I am on my way home from “The Art of Facilitation”, a 7-day-retreat held by Miki Kashtan – a visionary leader for social change. With this blog article I’d like to integrate my learnings and at the same time share it with you:
I begin with my assumption of my purpose to be in the world: I am here to enjoy and feel life as deeply as possible. I want explore life and my ways to happiness and freedom to the full extent possible.This moves me to wholeheartedly engage in social change to assure that I can enjoy and explore life today as well as tomorrow.
Today I’m sure that this vision of a different world includes the following goals to strive for:
- Free development and deep satisfaction of every human being
- Synergetic cooperation and peace worldwide
- Resource abundance in harmony with the Earth’s ecosystems
So, how to be in the world to fulfil my purpose? One of the thousands things during the retreat I got in touch with was to get clear about my strengths and weaknesses (calling them challenges from now on) . Actually, there are many strengths I identified:
- I can imagine a world that works for everyone and speak about any connected topic
- once I’m sure that something is important to be done, I do it, even if that means to do it alone. I’ve the courage to be the first to shape a way
- I trust that even if I fail in microscopic ways taking the “wrong” decisions, it will turn out as value to me and to the whole
- my appearance & care invites people to connect with me
- I take care of maximizing the synergetic integration of enjoying & exploring my life while engaging for societal change
There are a lot more. Knowing about my strengths helps me to take them as a gift. I stop denying or justifying them. They are part of me and I benefit from them.
However, as interesting as knowing about my strengths is knowing about my challenges:
- giving empathy without being afraid of losing the connection by losing the focus or by dealing with my own thoughts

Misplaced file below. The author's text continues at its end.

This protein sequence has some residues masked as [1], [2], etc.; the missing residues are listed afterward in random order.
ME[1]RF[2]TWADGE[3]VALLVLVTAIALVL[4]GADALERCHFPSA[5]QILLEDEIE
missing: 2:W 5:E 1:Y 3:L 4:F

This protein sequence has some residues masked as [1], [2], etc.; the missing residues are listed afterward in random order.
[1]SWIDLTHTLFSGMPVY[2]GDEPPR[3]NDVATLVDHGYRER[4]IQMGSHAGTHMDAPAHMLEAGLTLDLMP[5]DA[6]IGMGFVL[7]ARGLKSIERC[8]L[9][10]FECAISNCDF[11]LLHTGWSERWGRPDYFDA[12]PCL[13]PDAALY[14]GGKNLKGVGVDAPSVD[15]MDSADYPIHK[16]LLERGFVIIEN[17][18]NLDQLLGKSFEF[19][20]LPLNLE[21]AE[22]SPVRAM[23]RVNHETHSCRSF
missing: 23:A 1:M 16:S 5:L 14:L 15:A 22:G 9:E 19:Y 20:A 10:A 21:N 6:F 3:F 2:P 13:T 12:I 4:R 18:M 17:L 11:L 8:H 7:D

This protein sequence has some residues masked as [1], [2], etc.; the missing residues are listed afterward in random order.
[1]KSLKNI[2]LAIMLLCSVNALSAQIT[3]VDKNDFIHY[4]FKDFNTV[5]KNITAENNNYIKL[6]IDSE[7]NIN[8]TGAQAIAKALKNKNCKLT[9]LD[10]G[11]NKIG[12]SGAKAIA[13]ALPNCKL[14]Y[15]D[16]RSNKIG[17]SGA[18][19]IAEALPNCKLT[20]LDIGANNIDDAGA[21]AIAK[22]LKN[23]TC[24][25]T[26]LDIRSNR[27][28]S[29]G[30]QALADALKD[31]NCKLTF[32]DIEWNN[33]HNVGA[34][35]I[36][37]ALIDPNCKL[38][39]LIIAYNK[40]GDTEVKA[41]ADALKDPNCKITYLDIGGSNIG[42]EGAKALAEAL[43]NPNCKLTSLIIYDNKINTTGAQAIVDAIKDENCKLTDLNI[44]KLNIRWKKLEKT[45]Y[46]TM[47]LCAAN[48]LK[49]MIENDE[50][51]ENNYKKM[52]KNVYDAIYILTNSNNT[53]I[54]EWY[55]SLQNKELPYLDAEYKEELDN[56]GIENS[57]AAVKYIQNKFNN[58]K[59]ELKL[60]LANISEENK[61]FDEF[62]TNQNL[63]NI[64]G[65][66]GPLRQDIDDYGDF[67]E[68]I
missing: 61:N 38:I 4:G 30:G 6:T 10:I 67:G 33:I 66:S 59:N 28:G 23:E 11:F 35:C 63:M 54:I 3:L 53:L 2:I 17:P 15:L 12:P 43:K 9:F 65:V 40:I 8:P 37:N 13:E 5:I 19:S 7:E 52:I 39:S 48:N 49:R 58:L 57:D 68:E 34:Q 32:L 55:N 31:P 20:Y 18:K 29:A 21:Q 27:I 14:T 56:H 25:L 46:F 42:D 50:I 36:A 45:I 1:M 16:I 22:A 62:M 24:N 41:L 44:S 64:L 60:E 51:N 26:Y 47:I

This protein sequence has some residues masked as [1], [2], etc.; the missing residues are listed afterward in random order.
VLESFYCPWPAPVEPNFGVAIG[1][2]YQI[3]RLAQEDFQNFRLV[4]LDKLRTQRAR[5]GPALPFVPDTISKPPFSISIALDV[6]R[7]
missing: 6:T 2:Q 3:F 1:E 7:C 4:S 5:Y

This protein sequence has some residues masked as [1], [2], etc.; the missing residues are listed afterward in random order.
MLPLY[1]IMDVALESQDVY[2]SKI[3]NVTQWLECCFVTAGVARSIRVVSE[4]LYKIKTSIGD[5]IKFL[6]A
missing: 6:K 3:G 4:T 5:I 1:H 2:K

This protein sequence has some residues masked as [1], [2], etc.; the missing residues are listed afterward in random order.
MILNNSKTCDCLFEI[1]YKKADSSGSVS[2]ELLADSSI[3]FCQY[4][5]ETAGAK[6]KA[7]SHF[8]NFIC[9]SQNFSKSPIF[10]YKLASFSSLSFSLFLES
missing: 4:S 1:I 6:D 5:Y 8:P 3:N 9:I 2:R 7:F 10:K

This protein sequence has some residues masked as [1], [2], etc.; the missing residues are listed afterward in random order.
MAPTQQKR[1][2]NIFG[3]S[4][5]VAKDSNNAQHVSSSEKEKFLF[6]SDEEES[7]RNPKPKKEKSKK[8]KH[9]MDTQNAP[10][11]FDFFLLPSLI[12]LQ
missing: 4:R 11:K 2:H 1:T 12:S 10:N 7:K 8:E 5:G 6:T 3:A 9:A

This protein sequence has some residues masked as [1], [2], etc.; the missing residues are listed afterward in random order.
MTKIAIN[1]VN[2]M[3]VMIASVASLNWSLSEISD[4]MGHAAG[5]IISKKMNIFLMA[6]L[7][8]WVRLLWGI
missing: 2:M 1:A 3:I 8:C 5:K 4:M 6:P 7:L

- expressing my perception of situations in a clear and word efficient manner
- recognizing when I’m in a mode of fighting for my way to do something instead of patiently listening & inviting the integration of of other ways
There are much more, too. The most of them I probably don’t know, yet. However, I learned what I could do with my challenging weaknesses: I could put effort into transforming them into strengths. This might take some (long) time and energy. Nevertheless, as long a challenge stays a challenge I could try to install support / compensation systems. Taking my empathy challenge for example: when it comes to working with organizations I won’t probably be the one who will offer individual coaching sessions for the organization’s members struggling with deep inner-personal conflicts. For compensating my challenge to not get into a fight mode I could ask a mediator in case of heavier interpersonal conflicts with others.
The idea is to build my life around my strengths while recognizing, accepting, probably transforming but at least compensating my challenges.
This retreat was inspiring on incredibly many levels. During this week I grew at all life dimensions (except the physical ones). Since I’d like to boost social change in order to raise my hope that we create a world that works for everyone without tumbling in chaos a second longer than necessary I’d further like to maximize being much more radical in:
- naming my irritation, confusion or concern in case I see things happen I don’t like – whether in interpersonal contact, group dynamics or events happening in the world
- expressing clearer and stronger why I don’t like something proposing alternatives or amendments
- providing useful, empathic feedback once someone’s actions touched and maybe supported or challenged and maybe hindered me
- making transparent why I am doing things
In one radical skill I’m already an expert: Taking EVERYONE on this planet into my heart. No-one will be left behind. We do this together!
I arrived at home. Are you ready to tell me about your purpose, your vision, your strengths and challenges as well as your attempts to radically contribute to sustain (your) life and thus social change?
… and maybe you’d like to get some idea how the retreat felt like by listening to Paul …